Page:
WALLA WALLA -- Dating and relationship guru Pepper Schwartz will speak Thursday evening at Whitman College.
Her presentation, "Sex, Dating and Public Sociology," will be a map of sorts, detailing how Schwartz has pursued an unusual career path that began nearly four decades ago.
It was a time his-and-her relationships, as seen in the context of sociology was at the bottom of the food chain, she said from her Seattle office.
Then, sociology as it applied to politics was the golden child for this field, she added. "The study of intimate relationship was low prestige."
Schwartz is a professor at University of Washington and is considered one of the country's leading relationship experts. She helped found the dating website, Perfectmatch.com, has written numerous books and contributes to several national publications.
Her presentation at 7 p.m. in Maxey Auditorium is part of Whitman's yearlong series dealing with public sociology -- including community organizing, conducting research and creating a need-based service. Schwartz has what associate professor Michelle Janning considers a "stellar" record of getting her professional expertise into the mainstream, the department chair said.
"And because she has created a relationship-matching service in PerfectMatch.com, we wanted her to come and speak about her public role as a sociologist," Janning added.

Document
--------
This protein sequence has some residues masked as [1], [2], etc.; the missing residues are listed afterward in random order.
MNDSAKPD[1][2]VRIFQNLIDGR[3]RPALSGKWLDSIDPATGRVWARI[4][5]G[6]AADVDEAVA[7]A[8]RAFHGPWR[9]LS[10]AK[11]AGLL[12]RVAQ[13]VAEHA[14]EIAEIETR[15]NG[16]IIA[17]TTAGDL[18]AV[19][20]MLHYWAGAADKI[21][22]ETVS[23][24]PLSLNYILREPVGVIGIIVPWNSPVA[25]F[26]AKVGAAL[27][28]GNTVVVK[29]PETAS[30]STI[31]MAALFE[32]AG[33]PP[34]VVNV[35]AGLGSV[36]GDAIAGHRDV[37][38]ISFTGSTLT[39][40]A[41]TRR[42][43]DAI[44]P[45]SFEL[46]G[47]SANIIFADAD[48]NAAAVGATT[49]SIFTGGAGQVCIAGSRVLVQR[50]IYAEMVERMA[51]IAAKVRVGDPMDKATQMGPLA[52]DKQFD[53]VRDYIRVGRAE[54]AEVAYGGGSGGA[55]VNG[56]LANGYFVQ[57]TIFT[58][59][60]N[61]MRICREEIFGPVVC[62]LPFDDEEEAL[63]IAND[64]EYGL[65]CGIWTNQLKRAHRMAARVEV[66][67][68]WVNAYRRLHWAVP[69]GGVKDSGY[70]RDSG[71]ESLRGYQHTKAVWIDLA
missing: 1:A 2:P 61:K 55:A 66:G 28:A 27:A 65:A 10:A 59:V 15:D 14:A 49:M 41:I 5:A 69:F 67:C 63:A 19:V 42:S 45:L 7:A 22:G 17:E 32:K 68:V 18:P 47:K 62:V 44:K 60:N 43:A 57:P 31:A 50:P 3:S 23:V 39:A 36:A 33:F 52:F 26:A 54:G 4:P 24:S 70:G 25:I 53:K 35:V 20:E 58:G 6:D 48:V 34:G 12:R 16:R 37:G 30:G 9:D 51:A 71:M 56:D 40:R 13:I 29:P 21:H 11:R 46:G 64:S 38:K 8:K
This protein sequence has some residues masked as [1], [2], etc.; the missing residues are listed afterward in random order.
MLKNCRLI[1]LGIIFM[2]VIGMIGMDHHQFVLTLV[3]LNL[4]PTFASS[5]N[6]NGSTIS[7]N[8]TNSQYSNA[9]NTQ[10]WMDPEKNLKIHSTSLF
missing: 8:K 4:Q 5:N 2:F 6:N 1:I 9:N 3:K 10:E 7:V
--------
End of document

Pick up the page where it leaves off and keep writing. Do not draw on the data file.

Schwartz, who holds a handful of awards and titles that include a doctorate, developed the "Personality Profiler," which is similar to personality tests performed in a clinical setting. Her screening tool, however, is exclusively for committed adults seeking long-term relationships.
It's one way her work has helped clear a way to move sociology from beyond college campuses and medicine out into the real world, Schwartz clarified.
While her choice of study was more or less unprecedented when she began, it was the right time in history, she feels. "It was the '70s, we were in a gentler period of time. On one hand we were furious at men, but on the other hand you felt you could do anything. Women were getting all kinds of jobs ... we weren't filled with the sort of reasonable worry as they are today," Schwartz noted.
"We were pretty cocky."
She might not make the same decisions today, the professor conceded, but that doesn't keep her from cheerleading for what she terms the hard choice to follow a dream.
Reality does have to intervene at times. "Obviously, if you're 50, you're not going to be a ballerina, but I don't think it's unrealistic to create an area of interest. I'll be talking about how sociology translates into these areas," Schwartz said.
"Part of that is being inspired by what you love, then find a way to do what you love."
For more information about Schwartz's Whitman College presentation call 527-5026.
Sheila Hagar can be reached at email@example.com or 526-8322. Check out her blog at blogs.ublabs.org/fromthestorageroom.